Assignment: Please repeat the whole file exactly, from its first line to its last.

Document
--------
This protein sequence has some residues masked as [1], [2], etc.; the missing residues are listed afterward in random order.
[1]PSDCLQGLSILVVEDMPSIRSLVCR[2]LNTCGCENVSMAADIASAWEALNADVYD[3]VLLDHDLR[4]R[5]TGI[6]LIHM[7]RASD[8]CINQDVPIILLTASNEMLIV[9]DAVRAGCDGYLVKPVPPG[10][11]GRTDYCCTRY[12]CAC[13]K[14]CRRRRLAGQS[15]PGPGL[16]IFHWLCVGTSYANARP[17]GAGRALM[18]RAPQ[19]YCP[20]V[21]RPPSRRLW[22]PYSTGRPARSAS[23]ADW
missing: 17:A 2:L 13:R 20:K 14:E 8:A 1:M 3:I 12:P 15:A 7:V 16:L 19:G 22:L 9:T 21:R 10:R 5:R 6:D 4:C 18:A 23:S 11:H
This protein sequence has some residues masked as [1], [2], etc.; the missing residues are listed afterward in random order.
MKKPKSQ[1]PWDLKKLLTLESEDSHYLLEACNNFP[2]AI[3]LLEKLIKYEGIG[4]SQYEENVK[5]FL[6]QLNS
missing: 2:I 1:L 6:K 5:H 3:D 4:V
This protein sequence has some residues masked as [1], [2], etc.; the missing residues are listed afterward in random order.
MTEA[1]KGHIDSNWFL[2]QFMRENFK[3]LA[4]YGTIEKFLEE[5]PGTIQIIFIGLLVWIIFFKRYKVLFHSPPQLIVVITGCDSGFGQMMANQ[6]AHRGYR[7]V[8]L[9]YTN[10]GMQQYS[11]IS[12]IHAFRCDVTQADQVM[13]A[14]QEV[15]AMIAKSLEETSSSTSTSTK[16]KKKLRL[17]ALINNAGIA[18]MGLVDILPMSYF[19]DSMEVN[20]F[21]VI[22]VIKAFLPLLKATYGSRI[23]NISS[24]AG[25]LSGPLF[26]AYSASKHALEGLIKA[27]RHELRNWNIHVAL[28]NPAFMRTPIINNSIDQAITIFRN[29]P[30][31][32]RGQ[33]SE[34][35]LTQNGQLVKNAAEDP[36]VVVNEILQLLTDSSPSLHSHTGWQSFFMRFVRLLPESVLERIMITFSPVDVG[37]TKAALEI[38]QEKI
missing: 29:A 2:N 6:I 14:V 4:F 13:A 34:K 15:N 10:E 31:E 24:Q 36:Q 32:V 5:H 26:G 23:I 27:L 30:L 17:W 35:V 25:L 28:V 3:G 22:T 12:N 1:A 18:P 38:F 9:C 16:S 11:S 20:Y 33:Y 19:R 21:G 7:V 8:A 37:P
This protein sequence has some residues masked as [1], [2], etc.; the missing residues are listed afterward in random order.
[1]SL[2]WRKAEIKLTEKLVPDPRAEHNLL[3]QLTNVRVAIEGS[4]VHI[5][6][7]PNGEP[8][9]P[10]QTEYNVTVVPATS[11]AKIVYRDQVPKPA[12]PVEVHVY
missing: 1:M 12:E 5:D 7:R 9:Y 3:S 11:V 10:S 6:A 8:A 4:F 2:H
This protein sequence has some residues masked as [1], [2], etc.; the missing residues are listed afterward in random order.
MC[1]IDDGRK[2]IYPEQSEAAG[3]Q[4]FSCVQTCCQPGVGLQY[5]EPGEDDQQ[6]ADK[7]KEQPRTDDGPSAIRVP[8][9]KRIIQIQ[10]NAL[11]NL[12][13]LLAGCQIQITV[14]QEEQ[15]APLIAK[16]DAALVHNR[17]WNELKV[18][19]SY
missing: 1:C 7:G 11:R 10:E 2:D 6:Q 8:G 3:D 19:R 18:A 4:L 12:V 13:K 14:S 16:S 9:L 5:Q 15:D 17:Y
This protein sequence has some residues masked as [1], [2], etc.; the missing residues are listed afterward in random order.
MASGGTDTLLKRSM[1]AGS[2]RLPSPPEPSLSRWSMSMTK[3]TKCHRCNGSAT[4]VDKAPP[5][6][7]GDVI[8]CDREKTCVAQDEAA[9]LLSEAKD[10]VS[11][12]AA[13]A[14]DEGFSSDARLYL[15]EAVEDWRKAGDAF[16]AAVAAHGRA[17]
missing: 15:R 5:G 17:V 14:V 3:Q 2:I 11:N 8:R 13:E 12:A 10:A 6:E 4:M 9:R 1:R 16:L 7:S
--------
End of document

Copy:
This protein sequence has some residues masked as [1], [2], etc.; the missing residues are listed afterward in random order.
[1]PSDCLQGLSILVVEDMPSIRSLVCR[2]LNTCGCENVSMAADIASAWEALNADVYD[3]VLLDHDLR[4]R[5]TGI[6]LIHM[7]RASD[8]CINQDVPIILLTASNEMLIV[9]DAVRAGCDGYLVKPVPPG[10][11]GRTDYCCTRY[12]CAC[13]K[14]CRRRRLAGQS[15]PGPGL[16]IFHWLCVGTSYANARP[17]GAGRALM[18]RAPQ[19]YCP[20]V[21]RPPSRRLW[22]PYSTGRPARSAS[23]ADW
missing: 17:A 2:L 13:R 20:K 14:E 8:A 1:M 3:I 12:P 15:A 7:V 16:L 19:G 22:L 9:T 21:R 10:R 5:R 6:D 4:C 18:A 23:S 11:H
This protein sequence has some residues masked as [1], [2], etc.; the missing residues are listed afterward in random order.
MKKPKSQ[1]PWDLKKLLTLESEDSHYLLEACNNFP[2]AI[3]LLEKLIKYEGIG[4]SQYEENVK[5]FL[6]QLNS
missing: 2:I 1:L 6:K 5:H 3:D 4:V
This protein sequence has some residues masked as [1], [2], etc.; the missing residues are listed afterward in random order.
MTEA[1]KGHIDSNWFL[2]QFMRENFK[3]LA[4]YGTIEKFLEE[5]PGTIQIIFIGLLVWIIFFKRYKVLFHSPPQLIVVITGCDSGFGQMMANQ[6]AHRGYR[7]V[8]L[9]YTN[10]GMQQYS[11]IS[12]IHAFRCDVTQADQVM[13]A[14]QEV[15]AMIAKSLEETSSSTSTSTK[16]KKKLRL[17]ALINNAGIA[18]MGLVDILPMSYF[19]DSMEVN[20]F[21]VI[22]VIKAFLPLLKATYGSRI[23]NISS[24]AG[25]LSGPLF[26]AYSASKHALEGLIKA[27]RHELRNWNIHVAL[28]NPAFMRTPIINNSIDQAITIFRN[29]P[30][31][32]RGQ[33]SE[34][35]LTQNGQLVKNAAEDP[36]VVVNEILQLLTDSSPSLHSHTGWQSFFMRFVRLLPESVLERIMITFSPVDVG[37]TKAALEI[38]QEKI
missing: 29:A 2:N 6:I 14:V 4:F 13:A 34:K 15:N 10:E 31:E 24:Q 36:Q 32:V 5:H 26:G 23:I 27:L 30:L 17:W 35:V 25:L 28:V 3:G 22:T 12:N 1:A 18:P 38:F 9:C 16:S 11:S 20:Y 33:Y 19:R 21:G 7:V 8:A 37:P
This protein sequence has some residues masked as [1], [2], etc.; the missing residues are listed afterward in random order.
[1]SL[2]WRKAEIKLTEKLVPDPRAEHNLL[3]QLTNVRVAIEGS[4]VHI[5][6][7]PNGEP[8][9]P[10]QTEYNVTVVPATS[11]AKIVYRDQVPKPA[12]PVEVHVY
missing: 1:M 12:E 5:D 7:R 9:Y 3:S 11:V 10:S 6:A 8:A 4:F 2:H
This protein sequence has some residues masked as [1], [2], etc.; the missing residues are listed afterward in random order.
MC[1]IDDGRK[2]IYPEQSEAAG[3]Q[4]FSCVQTCCQPGVGLQY[5]EPGEDDQQ[6]ADK[7]KEQPRTDDGPSAIRVP[8][9]KRIIQIQ[10]NAL[11]NL[12][13]LLAGCQIQITV[14]QEEQ[15]APLIAK[16]DAALVHNR[17]WNELKV[18][19]SY
missing: 1:C 7:G 11:R 10:E 2:D 6:Q 8:G 3:D 19:R 18:A 4:L 12:V 13:K 14:S 16:S 9:L 5:Q 15:D 17:Y
This protein sequence has some residues masked as [1], [2], etc.; the missing residues are listed afterward in random order.
MASGGTDTLLKRSM[1]AGS[2]RLPSPPEPSLSRWSMSMTK[3]TKCHRCNGSAT[4]VDKAPP[5][6][7]GDVI[8]CDREKTCVAQDEAA[9]LLSEAKD[10]VS[11][12]AA[13]A[14]DEGFSSDARLYL[15]EAVEDWRKAGDAF[16]AAVAAHGRA[17]
missing: 15:R 5:G 17:V 14:V 3:Q 2:I 11:N 8:R 13:E 12:A 10:A 6:E 4:M 9:R 1:R 16:L 7:S